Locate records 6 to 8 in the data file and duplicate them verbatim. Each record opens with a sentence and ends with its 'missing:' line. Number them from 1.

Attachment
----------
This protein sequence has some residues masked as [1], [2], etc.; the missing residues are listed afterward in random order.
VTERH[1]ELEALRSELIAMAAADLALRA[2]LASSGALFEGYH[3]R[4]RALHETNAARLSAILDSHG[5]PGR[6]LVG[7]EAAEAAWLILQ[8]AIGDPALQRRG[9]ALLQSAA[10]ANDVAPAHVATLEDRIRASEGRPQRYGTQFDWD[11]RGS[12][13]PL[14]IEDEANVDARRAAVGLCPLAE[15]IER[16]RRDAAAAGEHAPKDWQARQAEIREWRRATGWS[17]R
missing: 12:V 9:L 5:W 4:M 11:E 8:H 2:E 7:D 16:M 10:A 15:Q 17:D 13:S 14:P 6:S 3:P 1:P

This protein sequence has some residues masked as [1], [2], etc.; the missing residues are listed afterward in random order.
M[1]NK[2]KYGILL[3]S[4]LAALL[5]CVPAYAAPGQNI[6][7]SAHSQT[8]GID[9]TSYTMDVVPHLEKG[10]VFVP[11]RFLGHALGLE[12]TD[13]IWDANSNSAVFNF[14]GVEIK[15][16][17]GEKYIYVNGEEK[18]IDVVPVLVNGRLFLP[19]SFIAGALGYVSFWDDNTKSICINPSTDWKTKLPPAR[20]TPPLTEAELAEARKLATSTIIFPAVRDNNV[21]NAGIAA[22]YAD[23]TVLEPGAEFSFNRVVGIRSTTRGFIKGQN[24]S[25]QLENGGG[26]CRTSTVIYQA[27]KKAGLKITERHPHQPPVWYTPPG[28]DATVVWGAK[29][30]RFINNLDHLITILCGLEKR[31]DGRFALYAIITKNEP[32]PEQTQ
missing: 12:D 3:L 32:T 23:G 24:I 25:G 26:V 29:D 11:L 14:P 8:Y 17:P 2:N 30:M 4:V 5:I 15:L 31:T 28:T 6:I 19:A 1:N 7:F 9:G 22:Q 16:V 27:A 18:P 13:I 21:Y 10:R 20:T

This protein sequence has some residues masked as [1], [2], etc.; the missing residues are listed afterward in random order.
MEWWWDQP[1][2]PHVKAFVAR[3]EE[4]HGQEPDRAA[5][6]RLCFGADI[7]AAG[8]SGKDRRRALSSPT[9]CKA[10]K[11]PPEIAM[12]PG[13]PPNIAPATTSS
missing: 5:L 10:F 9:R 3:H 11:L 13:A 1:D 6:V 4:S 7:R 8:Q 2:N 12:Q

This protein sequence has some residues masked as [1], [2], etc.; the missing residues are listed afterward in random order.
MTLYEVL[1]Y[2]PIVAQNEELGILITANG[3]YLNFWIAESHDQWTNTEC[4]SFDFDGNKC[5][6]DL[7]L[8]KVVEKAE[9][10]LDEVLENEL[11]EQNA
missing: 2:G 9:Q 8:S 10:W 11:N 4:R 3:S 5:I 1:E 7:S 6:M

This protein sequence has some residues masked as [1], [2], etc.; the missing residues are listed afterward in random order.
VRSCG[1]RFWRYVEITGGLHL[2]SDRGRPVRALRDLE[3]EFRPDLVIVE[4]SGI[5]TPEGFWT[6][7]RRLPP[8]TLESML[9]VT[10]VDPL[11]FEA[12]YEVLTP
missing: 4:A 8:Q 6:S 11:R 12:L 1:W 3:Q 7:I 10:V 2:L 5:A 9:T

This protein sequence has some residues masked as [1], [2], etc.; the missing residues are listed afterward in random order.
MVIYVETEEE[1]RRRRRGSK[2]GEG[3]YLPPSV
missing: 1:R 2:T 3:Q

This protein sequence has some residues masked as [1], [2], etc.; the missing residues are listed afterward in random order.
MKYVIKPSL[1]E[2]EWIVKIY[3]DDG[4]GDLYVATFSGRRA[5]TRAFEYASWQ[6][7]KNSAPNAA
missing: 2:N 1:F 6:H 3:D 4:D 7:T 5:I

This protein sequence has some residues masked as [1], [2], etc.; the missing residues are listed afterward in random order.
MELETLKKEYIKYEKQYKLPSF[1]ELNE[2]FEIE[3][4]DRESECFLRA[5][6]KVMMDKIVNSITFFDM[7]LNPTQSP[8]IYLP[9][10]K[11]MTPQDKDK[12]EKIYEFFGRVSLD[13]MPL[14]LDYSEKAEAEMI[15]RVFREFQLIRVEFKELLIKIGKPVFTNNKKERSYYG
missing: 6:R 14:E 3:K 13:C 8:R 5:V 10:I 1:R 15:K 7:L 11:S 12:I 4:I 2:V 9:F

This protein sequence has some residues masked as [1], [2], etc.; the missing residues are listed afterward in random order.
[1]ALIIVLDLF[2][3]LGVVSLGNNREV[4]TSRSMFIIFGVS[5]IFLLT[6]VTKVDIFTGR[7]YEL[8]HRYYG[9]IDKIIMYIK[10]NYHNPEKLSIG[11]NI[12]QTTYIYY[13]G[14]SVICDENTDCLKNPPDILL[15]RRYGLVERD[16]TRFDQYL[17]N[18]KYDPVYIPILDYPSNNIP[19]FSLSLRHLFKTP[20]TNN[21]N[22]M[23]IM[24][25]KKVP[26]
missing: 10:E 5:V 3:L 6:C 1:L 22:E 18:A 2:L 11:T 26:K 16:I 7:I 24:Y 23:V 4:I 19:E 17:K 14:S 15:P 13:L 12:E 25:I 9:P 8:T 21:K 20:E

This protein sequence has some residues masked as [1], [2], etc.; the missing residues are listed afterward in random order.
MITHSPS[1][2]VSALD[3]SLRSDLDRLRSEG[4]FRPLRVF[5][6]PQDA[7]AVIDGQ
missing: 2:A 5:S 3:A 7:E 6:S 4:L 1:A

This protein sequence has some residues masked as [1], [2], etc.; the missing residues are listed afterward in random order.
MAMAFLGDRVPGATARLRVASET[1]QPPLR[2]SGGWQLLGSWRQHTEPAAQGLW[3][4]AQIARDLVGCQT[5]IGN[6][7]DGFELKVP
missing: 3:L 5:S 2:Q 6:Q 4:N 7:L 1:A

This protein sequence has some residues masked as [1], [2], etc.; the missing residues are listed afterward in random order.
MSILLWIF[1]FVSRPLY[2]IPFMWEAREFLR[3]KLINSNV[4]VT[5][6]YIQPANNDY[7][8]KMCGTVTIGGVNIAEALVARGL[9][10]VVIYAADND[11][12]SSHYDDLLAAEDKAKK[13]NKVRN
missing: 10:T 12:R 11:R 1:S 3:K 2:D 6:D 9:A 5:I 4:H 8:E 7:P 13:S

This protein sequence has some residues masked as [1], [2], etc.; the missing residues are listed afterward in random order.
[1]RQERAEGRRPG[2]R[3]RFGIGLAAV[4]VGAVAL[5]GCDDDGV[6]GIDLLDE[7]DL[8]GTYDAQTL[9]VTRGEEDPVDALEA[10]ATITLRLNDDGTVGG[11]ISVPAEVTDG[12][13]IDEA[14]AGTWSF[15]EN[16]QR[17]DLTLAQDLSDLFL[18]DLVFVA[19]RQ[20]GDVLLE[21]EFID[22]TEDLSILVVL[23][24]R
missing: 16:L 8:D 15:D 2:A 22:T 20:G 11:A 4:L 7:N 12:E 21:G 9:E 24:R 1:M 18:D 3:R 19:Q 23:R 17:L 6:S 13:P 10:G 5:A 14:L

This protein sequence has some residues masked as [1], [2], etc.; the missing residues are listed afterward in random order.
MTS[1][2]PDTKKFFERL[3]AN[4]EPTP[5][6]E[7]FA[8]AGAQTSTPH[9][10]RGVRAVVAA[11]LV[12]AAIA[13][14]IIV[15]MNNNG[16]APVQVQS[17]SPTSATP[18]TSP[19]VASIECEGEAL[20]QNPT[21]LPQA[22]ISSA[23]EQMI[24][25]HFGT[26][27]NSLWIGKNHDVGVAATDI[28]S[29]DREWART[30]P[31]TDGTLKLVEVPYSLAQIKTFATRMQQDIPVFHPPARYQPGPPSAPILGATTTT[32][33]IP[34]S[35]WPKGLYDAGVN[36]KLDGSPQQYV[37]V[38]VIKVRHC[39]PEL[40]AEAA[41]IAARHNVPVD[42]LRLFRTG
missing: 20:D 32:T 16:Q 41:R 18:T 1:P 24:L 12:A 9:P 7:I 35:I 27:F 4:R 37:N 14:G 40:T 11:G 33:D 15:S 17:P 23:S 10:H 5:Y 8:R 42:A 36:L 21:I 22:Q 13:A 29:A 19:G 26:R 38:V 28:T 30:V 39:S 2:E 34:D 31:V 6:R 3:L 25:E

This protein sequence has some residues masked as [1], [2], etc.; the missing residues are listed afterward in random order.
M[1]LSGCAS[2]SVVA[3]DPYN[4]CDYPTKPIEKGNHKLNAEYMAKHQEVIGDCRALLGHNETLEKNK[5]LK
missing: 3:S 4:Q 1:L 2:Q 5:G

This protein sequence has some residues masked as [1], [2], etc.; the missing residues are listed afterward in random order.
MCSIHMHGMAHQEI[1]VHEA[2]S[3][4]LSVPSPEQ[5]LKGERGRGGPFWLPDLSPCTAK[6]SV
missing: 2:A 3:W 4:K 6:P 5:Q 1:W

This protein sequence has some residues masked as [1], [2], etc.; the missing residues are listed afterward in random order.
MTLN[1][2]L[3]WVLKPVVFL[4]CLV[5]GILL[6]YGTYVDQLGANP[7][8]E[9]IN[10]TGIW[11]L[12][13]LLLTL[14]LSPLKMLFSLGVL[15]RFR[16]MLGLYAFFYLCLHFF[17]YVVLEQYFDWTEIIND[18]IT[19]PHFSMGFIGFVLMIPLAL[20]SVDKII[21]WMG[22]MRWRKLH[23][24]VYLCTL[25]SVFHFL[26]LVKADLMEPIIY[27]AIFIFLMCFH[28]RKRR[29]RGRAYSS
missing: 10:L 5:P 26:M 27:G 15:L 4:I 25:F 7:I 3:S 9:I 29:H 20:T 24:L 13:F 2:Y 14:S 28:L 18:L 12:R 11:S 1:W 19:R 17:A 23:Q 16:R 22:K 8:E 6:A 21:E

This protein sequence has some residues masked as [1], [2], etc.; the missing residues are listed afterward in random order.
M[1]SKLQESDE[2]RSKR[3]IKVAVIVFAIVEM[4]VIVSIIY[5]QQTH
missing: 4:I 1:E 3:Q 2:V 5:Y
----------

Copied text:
This protein sequence has some residues masked as [1], [2], etc.; the missing residues are listed afterward in random order.
MVIYVETEEE[1]RRRRRGSK[2]GEG[3]YLPPSV
missing: 1:R 2:T 3:Q

This protein sequence has some residues masked as [1], [2], etc.; the missing residues are listed afterward in random order.
MKYVIKPSL[1]E[2]EWIVKIY[3]DDG[4]GDLYVATFSGRRA[5]TRAFEYASWQ[6][7]KNSAPNAA
missing: 2:N 1:F 6:H 3:D 4:D 7:T 5:I

This protein sequence has some residues masked as [1], [2], etc.; the missing residues are listed afterward in random order.
MELETLKKEYIKYEKQYKLPSF[1]ELNE[2]FEIE[3][4]DRESECFLRA[5][6]KVMMDKIVNSITFFDM[7]LNPTQSP[8]IYLP[9][10]K[11]MTPQDKDK[12]EKIYEFFGRVSLD[13]MPL[14]LDYSEKAEAEMI[15]RVFREFQLIRVEFKELLIKIGKPVFTNNKKERSYYG
missing: 6:R 14:E 3:K 13:C 8:R 5:V 10:I 1:R 15:K 7:L 11:S 12:I 4:I 2:V 9:F